“Oh, the times, they are a-changing’ . . . . . . ”
It’s a necessary, if unfortunate, feature of the aerospace industry, that it is highly regulated. Of course. The flying public has this irrational desire to want to arrive at their destination in one piece. With their baggage. Therefore, the process of designing, making, and operating aircraft must be regulated tightly.
Which means, those working in it live in a very conservative little bubble. You tend not to have much clue of what life is like in other bubbles.
And you tend to attract people who are conservative and blinkered in outlook.
I’m still meeting people in aerospace who say, “Yeah, I’ve heard about this LinkedIn thing. What is it?”
In a fast-changing world, that approach to life is fine, as long as your nice little bubble stays intact.
Don’t count on it.
The drag curve
In a fast-changing world, the best place to be is on the leading edge of the drag curve. (To use aerodynamic parlance.)
So here are Six Trends/Things you would be wise to check out, to stay on the leading edge.
You don’t have to sell your soul to them. But at least be aware of them, and how they are changing the world. Your world. And, as Calvin would say to Hobbes, “Zounds! We might have just discovered fun!”
- LinkedIn. Facebook for professionals. In some industries, it has completely replaced CV’s. Get your own profile, and start selling yourself. (Unless you are independently wealthy, and intend to spend the rest of your days as a hermit.) There are plenty of places to learn how to optimise your profile, but TheLinkedInMan is one I’ve found particularly helpful.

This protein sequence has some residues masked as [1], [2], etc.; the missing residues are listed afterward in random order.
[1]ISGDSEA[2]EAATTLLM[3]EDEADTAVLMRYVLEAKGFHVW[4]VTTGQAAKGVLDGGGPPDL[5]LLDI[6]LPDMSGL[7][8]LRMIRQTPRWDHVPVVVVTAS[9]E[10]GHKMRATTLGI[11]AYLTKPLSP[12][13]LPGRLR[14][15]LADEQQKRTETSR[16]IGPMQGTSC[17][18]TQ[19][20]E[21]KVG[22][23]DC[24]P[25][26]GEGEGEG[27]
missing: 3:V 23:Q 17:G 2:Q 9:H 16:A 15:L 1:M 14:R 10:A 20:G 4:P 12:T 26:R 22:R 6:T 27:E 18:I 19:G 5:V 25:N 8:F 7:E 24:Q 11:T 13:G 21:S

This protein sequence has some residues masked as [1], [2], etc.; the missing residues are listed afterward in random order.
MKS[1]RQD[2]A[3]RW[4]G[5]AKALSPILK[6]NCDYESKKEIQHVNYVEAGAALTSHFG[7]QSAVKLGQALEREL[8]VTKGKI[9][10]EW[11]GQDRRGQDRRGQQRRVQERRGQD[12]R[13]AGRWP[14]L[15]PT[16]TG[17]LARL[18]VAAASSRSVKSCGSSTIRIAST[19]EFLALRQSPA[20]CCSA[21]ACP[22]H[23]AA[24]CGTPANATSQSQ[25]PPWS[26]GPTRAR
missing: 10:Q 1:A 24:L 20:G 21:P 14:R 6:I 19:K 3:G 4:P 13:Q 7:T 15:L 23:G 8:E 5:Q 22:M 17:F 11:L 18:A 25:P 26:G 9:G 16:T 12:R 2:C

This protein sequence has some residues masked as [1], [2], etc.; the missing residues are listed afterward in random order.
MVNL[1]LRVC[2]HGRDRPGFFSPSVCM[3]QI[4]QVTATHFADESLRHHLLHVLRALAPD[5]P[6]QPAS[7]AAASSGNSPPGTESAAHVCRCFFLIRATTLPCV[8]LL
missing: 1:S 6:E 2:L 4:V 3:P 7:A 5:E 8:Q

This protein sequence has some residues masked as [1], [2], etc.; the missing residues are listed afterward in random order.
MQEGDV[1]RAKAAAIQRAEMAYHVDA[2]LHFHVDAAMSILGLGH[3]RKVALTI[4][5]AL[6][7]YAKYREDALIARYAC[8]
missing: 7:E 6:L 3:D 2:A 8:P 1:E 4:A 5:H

- Crowd funding. Of these, Kickstarter and Indiegogo are the best known, but new crowd-funding apps are springing up every day. These tools make it easier than ever before to find out if there’s a market for your idea, and raise the funds for it, before you’ve manufactured a thing.
- Crowd sourcing. Tools like eLance and oDesk have been around for a decade, allowing you to hire or outsource work to virtual assistants, copywriters, web developers, etc. But GrabCAD has now come along, doing the same thing for mechanical engineers and CAD jockeys. The trend will spread. It levels the playing field on a global scale, and suppresses incomes for professionals in highly-developed countries. However, it also enables professionals anywhere to compete for work anywhere.
- The Maker movement. This includes, but is more than, 3D printing. It includes Arduino electronics. It is now incredibly easy to commercialise your own ideas. It has already given rise to new businesses (Sparkfun, DIY Drones, and Adafruit are examples), with more to come. People who just enjoy hacking around with stuff (e.g. electronics, weird furniture) are finding that they can make fans of their work, and sometimes even make a living doing their hobby.
- Cloud engineering. Amazon Web Services have been around for a while now, allowing you to develop and host your own web app remotely. IBM are climbing onto the bandwagon now with OpenStack. Of the trends I’ve listed here, this one stands to be the most disruptive to aerospace.
- Big Data. Google, Facebook, Amazon and eBay have now collected a massive amount of data on us. They are slowly making that data available to you and me. But what does the data mean? How to make sense of it? New tools and companies are springing up to do just that. Goes hand-in-hand with cloud engineering.